Kampong Cham, Cambodia

Kampong Cham, Cambodia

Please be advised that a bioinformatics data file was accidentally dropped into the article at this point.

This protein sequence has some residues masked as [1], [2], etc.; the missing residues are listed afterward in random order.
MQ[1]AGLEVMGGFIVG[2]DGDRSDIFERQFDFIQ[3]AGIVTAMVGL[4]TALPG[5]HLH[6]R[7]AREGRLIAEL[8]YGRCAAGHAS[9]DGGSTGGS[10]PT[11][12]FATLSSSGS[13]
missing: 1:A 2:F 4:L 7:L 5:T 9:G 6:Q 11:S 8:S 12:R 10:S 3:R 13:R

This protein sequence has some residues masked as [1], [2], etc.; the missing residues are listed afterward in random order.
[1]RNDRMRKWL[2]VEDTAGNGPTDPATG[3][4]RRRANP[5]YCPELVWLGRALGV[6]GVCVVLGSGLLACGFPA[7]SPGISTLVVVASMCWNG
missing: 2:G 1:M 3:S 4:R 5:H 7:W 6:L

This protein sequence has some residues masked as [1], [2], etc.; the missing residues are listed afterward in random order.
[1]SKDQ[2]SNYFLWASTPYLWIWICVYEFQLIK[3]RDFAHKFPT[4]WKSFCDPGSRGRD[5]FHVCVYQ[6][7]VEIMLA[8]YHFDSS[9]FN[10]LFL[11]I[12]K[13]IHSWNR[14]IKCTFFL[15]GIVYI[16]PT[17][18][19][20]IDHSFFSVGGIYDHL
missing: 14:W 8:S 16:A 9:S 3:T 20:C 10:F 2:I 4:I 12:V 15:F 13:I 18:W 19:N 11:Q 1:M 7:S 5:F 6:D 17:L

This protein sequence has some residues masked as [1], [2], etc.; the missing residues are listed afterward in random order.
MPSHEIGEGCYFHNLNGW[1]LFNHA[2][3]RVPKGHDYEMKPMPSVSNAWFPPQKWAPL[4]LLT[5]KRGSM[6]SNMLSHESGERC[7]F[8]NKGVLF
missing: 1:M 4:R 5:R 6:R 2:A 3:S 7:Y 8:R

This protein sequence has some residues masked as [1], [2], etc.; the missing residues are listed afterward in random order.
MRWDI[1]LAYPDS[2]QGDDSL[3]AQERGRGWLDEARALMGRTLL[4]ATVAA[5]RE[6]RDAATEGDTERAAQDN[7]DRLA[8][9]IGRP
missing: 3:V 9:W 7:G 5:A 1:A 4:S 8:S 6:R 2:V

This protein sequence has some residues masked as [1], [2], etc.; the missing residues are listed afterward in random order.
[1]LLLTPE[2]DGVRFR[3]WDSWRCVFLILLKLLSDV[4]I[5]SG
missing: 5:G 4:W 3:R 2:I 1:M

This town has by far been the most memorable. Siem Riep has nothing more to offer than the temples of Angkor. Once past that you get nothing more than a over priced tourist town which is a shame really as there is much more to Cambodia and the people than that. Kampong Cham however is where I have had the most fun. RIchard and Mel have been working there for about 7 weeks and have got to really know the town and the people so I had a much better insight into the real Cambodian life. We were staying at the Mekong Hotel, right on the banks of the Mekong river with a view over the New Japanese bridge. The first afternoon and night were a bit drunken as AG accompanied us down there to watch the rugby world cup. We proved quite a spectacle as 2 English, 2 Aussies and an American sat in the bar screaming and shouting. No one else in the bar we asked could even work out what the game was!! As a bonus the loosing bet was that AG had to eat 5 Crickets. There is not a lot to do in KC, as it really just a stop on the way to Kratjie for many travellers, but that is part of it’s charm. You don’t hassled by the moto drivers, the beggars are less agressive and life is generally slower. On the first day we went with the Moto Driver Torl out to see the man and woman twin temples. If any one gets to KC I would recomend going to the Mekong Hotel and asking for him. He is very good and knows his stuff. He is also quite funny in the bargain. There is another guide Vernat, who is mentioned in the lonely planet, who has some amzing stories about being a tank commander pre Pol Pot, how he had to lie to the Khmer Rouge as he spoke French and English, and to admit that would have meant death. They would often randomly shout at him in the street in french or try to trick him. But Torl is a bit more entertaining in his delivery. They are in competition obviously but both are worth a try. I didn’t do much here except hire a bike for a couple of days and ride out into the countryside around town. In KC tourists are still a bit of a novelty so all the kids run along shouting, you can stop a school just by walking into the playground. They run along and all shout the same phrase “Hello!What your name? My name ….” then run away giggling. On one of the days we got a little ferry across to an island on the Mekong. It is nothing more than two boats lashed together and a car engine bolted on the back. But being apparently a ‘very handsome man’ the ferry man let me drive across the Mekong on the way back. Much to the worry of the 20 or so people who were also on the ferry. We also hired a speed boat to go up the mekong then a little tributary to the only wooden temple to survive the KR. For whatever reason they were worried that if they destroyed the temple they would release evil spirits or ghosts so it was left alone. The journey is fun up a little river, very out of Apocalypse now, but with nicer people. This was very typical of my time here. The Khmer are actually quite friendly and as long as you start everything with a smile you can get a long way. On one night we were invited to a familys home for a meal. On the way we went on a sunset ride past Torl’s house and called in. It is really just a shack with two rooms above a pig pen and about 5 occupants. It is amazing and very humbling to see they way in which some of the people live here. After a little chat, we headed to Srei-Mom and Sophy’s house and went for dinner. It was brilliant. They sat laughing as we ate crickets. The neighbours had been invited too, they wanted to watch us. It is very odd to eat a meal with an audience of about 8 people, but they are all very sweet. The two girls are lovely and were part of R and M’s English classes. The night after was a farewell dinner from the students and we ended up in a restaurant attempting Khmer Dancing. It is very odd, complicated and the songs are too long, oh and I can’t do it. The Khmer like many Asians can’t drink that much alcohol (they ones I have met are generally trashed after about 3 glasses). They kept demanding toasts, about every second sip generally, or wanting to down the beer. On the way back my driver casually rested his hand on my knee as he wished me muchj luck for the future. The male on male intimacy here is a little weird for my english up bringing. But once you get use to men rubbing your stomachs, stroking your backs it is ok. We finished off the night at Srei Kim’s. She runs a pavement stall on the banks of the Mekong with her 11 year old niece Naat. So we would quite often finish our nights there, looking out over the river. Naat has boundless energy and taught the Khmer version of Rock,paper sissors stone, and we taught here clapping games and how to do a cartwheel. Apparently she is THE it girl at school with all the new games we taught her. I was really sad to leave as I had such a brilliant time here just relaxing, and talking with the locals, who have some amazing stories and are lots of fun. It is by far the best place I have so far seen. Now it’s to Phnom Penh and a visa for Laos.


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